Driving down investor costs: Can buy-side firms learn from the data-fuelled world of F1?

The fast-paced worlds of Formula One and institutional investment have a fair bit in common. In both industries, optimal performance fuels success; therefore the ability to form a winning strategy and overtake opponents is crucial. Making profits for shareholders is important for F1 teams, while buy-side firms are under considerable pressure to generate high returns for their end investors. In the current low interest rate environment, saving even a fraction of a basis point can make a difference, so institutions are motivated to use whatever data sources are available to gain an edge over the competition.

Motor racing teams also rely heavily on data to get their drivers to the top spot. But when it comes to making the most out of the deluge of data at their disposal, investment firms still have a way to go compared to their F1 counterparts. The latter are extremely adept at leveraging data to produce the best possible results both inside and outside the racing track. They have evolved into data-driven operations, constantly enhancing their capabilities through technological investment and third-party partnerships. Rumoured acquisition talks between Apple and the McLaren Technology Group are a perfect example of how attractive advanced data mining capabilities can be, even to technology giants.

Across the financial industry, equity market practitioners have had access to tools, such as Transaction Cost Analysis (TCA), that allow them to enhance operational efficiency and reduce costs for some time. TCA is a performance measurement tool that enables institutions to evaluate the quality of their execution. Specifically, it monitors the cost effectiveness of trading activities, while also feeding back to compliance and reporting functions within the firms to help prove best execution to their clients. But with market participants always on the lookout for a competitive advantage to satisfy client expectations, and with regulatory reform promoting transparency and next generation best execution more than before, many now have the opportunity to replicate this approach in adjacent asset classes, particularly fixed income.

However, it is not as simple as exporting the methodology established in equities into the fixed income space. The markets are inherently different. Far more instruments are traded less frequently via different protocols, trade sizes are larger, and there are broader ranges of liquidity for each instrument. Trusted measures are needed, as a lack of transparency into pricing makes volume weighted average price (VWAP) type benchmarks redundant. The fixed income circuit has far more corners to navigate with less information to determine the racing line.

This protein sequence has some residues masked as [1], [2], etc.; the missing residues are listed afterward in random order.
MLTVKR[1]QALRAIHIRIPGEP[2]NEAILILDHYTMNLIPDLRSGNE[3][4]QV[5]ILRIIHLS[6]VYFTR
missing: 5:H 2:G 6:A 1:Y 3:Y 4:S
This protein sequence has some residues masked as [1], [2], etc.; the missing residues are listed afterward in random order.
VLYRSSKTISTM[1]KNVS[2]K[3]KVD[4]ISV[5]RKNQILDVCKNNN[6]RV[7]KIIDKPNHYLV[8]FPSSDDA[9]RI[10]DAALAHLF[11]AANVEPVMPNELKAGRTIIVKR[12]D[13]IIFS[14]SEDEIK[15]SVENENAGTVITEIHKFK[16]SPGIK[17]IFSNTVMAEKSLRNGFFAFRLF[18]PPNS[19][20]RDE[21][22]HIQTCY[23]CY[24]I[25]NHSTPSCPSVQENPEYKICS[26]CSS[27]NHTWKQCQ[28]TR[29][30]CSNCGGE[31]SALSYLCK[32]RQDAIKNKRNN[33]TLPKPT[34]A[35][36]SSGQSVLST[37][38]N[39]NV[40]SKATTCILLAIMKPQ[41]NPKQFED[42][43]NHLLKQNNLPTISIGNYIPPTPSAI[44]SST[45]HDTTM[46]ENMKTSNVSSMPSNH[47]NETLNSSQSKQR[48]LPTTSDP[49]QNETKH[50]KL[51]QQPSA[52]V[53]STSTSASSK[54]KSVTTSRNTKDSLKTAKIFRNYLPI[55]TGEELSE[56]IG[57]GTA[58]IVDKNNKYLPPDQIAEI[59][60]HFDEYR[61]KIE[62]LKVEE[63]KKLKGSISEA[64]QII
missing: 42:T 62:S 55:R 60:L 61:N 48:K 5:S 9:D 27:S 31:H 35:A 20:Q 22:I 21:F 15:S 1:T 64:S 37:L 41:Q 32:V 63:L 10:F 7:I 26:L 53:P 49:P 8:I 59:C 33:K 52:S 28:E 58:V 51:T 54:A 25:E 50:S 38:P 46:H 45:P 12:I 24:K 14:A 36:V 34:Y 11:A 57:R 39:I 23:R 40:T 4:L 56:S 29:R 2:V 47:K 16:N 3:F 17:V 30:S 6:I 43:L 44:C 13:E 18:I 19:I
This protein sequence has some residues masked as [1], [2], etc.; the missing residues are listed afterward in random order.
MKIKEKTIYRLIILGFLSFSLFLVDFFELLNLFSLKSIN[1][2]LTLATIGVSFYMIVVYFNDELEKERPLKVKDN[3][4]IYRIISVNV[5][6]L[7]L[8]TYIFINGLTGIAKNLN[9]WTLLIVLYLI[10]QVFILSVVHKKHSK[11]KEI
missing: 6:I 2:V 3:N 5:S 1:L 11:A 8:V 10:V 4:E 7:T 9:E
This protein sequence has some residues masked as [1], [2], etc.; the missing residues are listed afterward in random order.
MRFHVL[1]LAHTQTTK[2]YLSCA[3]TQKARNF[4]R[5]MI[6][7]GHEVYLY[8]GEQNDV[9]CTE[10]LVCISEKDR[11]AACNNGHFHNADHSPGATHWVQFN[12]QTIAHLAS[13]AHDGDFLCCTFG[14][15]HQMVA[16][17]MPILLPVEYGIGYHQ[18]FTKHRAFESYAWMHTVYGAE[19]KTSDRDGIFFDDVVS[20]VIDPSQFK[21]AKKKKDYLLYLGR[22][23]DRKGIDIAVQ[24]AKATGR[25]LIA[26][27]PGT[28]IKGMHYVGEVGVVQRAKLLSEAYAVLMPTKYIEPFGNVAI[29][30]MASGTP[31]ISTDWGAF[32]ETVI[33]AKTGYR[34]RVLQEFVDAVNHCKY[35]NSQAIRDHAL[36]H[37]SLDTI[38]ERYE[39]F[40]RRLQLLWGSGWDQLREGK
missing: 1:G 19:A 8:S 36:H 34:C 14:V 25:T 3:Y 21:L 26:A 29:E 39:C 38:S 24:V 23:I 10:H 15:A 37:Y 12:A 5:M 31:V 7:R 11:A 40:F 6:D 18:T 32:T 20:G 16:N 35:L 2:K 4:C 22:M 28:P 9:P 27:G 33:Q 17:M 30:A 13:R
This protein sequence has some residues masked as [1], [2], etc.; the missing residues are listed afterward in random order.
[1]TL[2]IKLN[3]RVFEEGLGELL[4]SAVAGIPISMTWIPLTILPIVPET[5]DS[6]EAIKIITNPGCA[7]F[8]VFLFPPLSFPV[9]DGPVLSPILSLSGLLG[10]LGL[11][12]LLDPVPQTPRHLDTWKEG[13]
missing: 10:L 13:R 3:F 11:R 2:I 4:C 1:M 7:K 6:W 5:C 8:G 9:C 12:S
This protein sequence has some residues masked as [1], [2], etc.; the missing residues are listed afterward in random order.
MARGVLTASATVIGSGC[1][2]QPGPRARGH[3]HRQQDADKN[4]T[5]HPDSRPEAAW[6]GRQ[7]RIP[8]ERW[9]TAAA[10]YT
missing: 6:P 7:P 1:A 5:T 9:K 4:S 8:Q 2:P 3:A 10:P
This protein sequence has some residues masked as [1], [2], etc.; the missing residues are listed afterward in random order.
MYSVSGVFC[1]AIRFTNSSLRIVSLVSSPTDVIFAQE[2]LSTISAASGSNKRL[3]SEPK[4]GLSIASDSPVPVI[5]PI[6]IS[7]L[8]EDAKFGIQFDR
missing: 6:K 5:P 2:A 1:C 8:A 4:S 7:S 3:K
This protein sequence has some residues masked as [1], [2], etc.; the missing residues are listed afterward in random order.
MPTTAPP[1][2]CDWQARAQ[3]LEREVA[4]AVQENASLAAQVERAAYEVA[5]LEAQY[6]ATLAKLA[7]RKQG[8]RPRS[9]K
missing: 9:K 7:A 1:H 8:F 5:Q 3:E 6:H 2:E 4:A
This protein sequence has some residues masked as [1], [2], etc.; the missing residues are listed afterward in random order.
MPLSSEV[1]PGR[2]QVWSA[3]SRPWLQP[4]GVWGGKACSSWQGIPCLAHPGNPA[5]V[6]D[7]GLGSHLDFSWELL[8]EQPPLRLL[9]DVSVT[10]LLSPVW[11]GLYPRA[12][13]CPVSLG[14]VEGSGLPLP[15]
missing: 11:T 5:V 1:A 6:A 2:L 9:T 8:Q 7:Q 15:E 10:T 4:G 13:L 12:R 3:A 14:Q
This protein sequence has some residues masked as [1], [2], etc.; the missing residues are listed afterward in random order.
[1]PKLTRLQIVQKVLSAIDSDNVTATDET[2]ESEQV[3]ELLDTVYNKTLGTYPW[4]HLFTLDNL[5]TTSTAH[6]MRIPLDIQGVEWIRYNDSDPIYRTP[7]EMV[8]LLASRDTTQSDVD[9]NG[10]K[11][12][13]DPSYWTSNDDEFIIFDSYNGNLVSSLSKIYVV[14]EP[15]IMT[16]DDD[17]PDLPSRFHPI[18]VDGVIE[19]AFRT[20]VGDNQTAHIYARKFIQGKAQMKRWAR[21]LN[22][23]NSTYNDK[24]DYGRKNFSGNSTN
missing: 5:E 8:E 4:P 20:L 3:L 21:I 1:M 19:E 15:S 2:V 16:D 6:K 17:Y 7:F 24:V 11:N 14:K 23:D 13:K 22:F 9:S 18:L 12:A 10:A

The good news is that the rise of e-trading in fixed income has provided a solid grounding for the development of TCA solutions in advance of Mifid II. It is estimated that approximately 50-55% of European government and 35-40% of European cash credit bonds are currently traded electronically in the institutional dealer-to-client space. Certain electronic venues can prime institutions for to take the lead by providing them with crucial access to sufficient depth, accuracy and cleanliness of trading data, including price and volume. This can be supplemented with a full set of historical trades and ‘perfect’ time-attributed reference prices.

Take a scenario where a buy-side firm is looking to assess its strength in fixed income trading with the help of its electronic platform of choice. Our platform, for example, enables buy-side firms to perform detailed TCA for every single one of their trades by measuring each electronic execution against the mid-levels of its proprietary composite. Furthermore, it offers clients the ability to analyse their behaviour through every stage of the trading lifecycle, and identify where improvements can be made. This allows them to modify their trading strategy to reduce costs and achieve optimal results for the end investors.

Yet, the benefits extend beyond the desk. Implemented well, TCA helps buy-side firms to deliver a more transparent and comprehensive reporting service to their clients. It also gives compliance officers more data to review, audit and adapt best execution policies, while allowing sales teams to quantify the performance of their funds. With just a handful of races to go until a new Formula One world champion is crowned, it is safe to assume that the team that selects, refines, and deploys the use of data most effectively will be in pole position. Similarly, those investment firms that get a better grasp of the intricate detail on the costs associated with their trade execution, will be on the front of the grid. After all, the specifics of the fixed income market mean that access to a meaningful benchmark and knowledge of the market structure are two key components for any TCA champion.

 

Charlie Campbell-Johnston is director, head of Business Operations, International at Tradeweb

 

ABOUT THE AUTHOR
Jonathan Boyd
Editorial Director of Open Door Media Publishing Ltd, and Editor of InvestmentEurope. Jonathan has over two decades of media experience in Japan, Australia, Canada and the UK. Over the past 16 years he has been based in London writing about funds and investments . From editing the newsletter of the Swedish Chamber of Commerce in Japan in the 1990s he now focuses on Nordic markets for InvestmentEurope.

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